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e DnaA white shark (Carcharodon carcharias), commonly referred to as a “great white shark.” Photo courtesy of Lukas Fourie ( Great White Shark Tours)

Sharks constantly shed small pieces of themselves into the ocean. Scientists can now use DNA in these flakes to monitor whether white sharks – commonly called great whites – are swimming nearby. This technique could be deployed to make informed decisions about which shark habitats to conserve and also help swimmers and surfers avoid potentially dangerous interactions with sharks.

Typically, researchers will use video footage from drones to look for white sharks (Carcharodon carcharias) or analyse satellite data from sharks that have been caught, tagged and released. However, these methods have limitations: footage from drones was only reliable on days when the visibility was good and tags only send signals when a shark’s dorsal fin breaks the surface.

In a recent pilot study published in Frontiers in Marine Science researchers showed that they can detect white sharks presence in an area from the environmental DNA, or “eDNA,” they leave behind. If eDNA sampling works for white sharks — a species that is large, rare, and highly mobile – it will become a proof-of-concept. According to the first author of the study, marine ecologist Kevin Lafferty, at the U.S .Geological Survey and adjunct faculty at the University of California, Santa Barbara,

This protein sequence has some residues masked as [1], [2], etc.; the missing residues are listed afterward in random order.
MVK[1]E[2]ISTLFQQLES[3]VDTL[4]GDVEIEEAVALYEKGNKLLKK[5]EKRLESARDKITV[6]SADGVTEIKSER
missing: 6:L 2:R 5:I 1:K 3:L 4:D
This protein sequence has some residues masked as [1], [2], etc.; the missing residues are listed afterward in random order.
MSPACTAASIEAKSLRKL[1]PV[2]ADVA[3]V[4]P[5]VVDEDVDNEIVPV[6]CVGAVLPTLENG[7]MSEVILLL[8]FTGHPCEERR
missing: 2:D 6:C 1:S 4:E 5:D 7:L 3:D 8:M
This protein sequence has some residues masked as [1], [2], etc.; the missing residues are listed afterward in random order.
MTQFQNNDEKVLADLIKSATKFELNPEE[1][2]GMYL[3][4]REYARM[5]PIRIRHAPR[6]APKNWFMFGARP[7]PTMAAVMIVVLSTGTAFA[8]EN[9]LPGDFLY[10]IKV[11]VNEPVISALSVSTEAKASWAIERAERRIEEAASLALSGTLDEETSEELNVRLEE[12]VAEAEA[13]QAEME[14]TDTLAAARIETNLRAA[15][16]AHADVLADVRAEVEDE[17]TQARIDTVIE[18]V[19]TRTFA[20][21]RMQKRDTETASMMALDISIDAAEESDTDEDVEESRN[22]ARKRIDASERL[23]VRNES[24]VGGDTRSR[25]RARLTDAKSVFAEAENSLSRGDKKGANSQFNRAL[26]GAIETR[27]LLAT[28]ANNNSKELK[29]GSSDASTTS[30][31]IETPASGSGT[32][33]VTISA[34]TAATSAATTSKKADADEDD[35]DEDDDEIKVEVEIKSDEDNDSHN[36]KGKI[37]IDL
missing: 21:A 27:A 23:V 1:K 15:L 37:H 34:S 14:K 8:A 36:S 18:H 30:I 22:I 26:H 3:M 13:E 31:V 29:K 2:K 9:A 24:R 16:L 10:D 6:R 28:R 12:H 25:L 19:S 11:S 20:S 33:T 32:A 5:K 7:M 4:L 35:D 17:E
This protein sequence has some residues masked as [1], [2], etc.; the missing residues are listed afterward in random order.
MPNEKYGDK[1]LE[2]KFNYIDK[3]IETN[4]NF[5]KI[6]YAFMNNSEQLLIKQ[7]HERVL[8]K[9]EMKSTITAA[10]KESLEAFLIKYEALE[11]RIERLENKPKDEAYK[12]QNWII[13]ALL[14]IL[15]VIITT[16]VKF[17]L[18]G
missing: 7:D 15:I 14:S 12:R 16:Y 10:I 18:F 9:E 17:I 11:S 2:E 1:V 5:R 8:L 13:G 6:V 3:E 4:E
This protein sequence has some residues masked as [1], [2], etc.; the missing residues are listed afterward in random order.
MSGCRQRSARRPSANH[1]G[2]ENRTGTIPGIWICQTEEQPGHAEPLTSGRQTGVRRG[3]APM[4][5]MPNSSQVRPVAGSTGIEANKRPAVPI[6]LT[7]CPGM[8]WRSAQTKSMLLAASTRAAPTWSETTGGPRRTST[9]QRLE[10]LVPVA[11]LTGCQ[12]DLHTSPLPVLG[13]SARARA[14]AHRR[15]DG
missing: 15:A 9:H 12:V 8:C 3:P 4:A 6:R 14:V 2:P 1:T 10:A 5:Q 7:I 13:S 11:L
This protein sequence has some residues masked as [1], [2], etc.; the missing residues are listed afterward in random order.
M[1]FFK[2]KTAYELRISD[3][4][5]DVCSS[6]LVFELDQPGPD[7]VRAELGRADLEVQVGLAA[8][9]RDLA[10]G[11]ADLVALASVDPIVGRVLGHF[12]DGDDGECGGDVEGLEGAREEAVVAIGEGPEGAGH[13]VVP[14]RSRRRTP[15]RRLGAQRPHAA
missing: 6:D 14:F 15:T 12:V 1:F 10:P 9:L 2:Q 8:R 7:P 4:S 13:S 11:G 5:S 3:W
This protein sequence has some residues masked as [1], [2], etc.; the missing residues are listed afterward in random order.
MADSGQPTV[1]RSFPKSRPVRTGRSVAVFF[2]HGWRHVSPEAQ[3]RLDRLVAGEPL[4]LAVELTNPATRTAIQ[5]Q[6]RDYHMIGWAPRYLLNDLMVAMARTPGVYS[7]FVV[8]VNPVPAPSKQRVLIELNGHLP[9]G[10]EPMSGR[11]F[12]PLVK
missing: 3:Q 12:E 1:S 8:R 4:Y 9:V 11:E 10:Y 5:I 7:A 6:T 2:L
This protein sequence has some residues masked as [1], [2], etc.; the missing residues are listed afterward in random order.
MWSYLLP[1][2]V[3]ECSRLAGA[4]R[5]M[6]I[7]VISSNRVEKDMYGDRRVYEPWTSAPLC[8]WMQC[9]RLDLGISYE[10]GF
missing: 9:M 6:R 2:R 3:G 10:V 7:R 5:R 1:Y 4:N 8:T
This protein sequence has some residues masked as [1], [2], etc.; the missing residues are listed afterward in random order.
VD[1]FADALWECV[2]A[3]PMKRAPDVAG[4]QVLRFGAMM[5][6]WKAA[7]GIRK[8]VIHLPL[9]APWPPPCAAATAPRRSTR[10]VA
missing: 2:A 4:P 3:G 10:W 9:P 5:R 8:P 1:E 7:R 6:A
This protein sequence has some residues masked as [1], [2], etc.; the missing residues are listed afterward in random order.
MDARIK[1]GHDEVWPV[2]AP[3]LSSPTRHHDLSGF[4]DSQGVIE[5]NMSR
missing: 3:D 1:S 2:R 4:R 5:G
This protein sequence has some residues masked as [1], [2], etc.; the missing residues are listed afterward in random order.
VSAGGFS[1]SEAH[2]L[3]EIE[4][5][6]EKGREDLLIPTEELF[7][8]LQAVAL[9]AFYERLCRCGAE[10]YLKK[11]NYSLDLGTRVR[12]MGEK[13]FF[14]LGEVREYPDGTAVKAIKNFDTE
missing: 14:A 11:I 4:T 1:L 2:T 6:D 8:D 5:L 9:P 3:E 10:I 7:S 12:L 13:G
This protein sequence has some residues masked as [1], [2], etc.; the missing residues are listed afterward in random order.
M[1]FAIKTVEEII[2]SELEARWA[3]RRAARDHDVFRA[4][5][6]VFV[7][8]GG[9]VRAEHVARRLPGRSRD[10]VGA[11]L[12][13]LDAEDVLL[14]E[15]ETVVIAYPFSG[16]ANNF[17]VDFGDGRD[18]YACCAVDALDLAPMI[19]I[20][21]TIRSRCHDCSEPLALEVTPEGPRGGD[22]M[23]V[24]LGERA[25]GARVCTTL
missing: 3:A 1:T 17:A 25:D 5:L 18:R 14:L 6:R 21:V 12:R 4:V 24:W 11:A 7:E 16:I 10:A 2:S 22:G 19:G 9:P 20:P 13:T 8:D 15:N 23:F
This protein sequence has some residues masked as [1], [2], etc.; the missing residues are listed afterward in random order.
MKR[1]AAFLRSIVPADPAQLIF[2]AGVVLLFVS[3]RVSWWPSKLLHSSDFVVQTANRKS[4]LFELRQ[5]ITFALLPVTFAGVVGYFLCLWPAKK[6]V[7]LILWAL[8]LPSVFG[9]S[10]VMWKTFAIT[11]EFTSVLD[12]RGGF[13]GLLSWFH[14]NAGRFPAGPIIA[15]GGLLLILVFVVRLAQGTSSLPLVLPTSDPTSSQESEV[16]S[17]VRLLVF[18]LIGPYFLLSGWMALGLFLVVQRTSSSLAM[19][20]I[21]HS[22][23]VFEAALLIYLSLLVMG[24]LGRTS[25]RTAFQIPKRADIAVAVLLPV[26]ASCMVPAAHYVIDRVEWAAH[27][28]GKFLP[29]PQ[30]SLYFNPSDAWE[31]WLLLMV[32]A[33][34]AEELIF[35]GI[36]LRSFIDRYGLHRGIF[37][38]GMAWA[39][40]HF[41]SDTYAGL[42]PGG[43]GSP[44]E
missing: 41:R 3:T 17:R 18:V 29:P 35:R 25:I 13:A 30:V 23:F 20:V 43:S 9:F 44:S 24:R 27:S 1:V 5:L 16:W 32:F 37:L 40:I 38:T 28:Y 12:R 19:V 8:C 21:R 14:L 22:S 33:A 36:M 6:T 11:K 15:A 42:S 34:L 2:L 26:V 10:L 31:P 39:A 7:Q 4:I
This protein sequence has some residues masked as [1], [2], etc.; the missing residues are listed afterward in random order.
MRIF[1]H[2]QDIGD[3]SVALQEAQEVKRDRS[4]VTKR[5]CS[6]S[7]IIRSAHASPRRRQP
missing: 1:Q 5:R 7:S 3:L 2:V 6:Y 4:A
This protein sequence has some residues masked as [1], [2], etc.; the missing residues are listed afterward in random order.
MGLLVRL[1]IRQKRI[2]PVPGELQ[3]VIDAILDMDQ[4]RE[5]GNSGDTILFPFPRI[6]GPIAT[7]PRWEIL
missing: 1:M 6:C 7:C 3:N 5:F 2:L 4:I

“The environmental DNA approach is a new tool in the toolkit to keep track of a species that’s notoriously difficult to keep track of” 

eDNA collecting

When sharks defecate, they also excrete cells that release eDNA, which scientists can collect in a sample of ocean water. Infographic courtesy of Kevin Lafferty.

Not unlike humans, marine organisms shed cells when they swim, they urinate and defecate. These cells rupture, with tiny pieces of eDNA that float in the water being released. Researchers can sample water, extract eDNA, and check for matches with known white shark DNA.

Futuristic Robots

Lafferty and Lowe envision a fleet of nearshore robots continuously sampling ocean water and sending text alerts to lifeguards when they detect white shark eDNA. The researchers also hope eDNA sampling will help marine ecologists map white shark habitats, informing decisions about which areas to prioritize for conservation. However, cautious to not being over-optimistic, they acknowledge that they first must refine the approach. 

“We still need to hammer out the details,” said Lowe. “Our goal right now is to give lifeguards good information about which sharks are out there, what they’re doing, and how much time they’re spending at beaches.”

Read the original article here: News.Mongabay.

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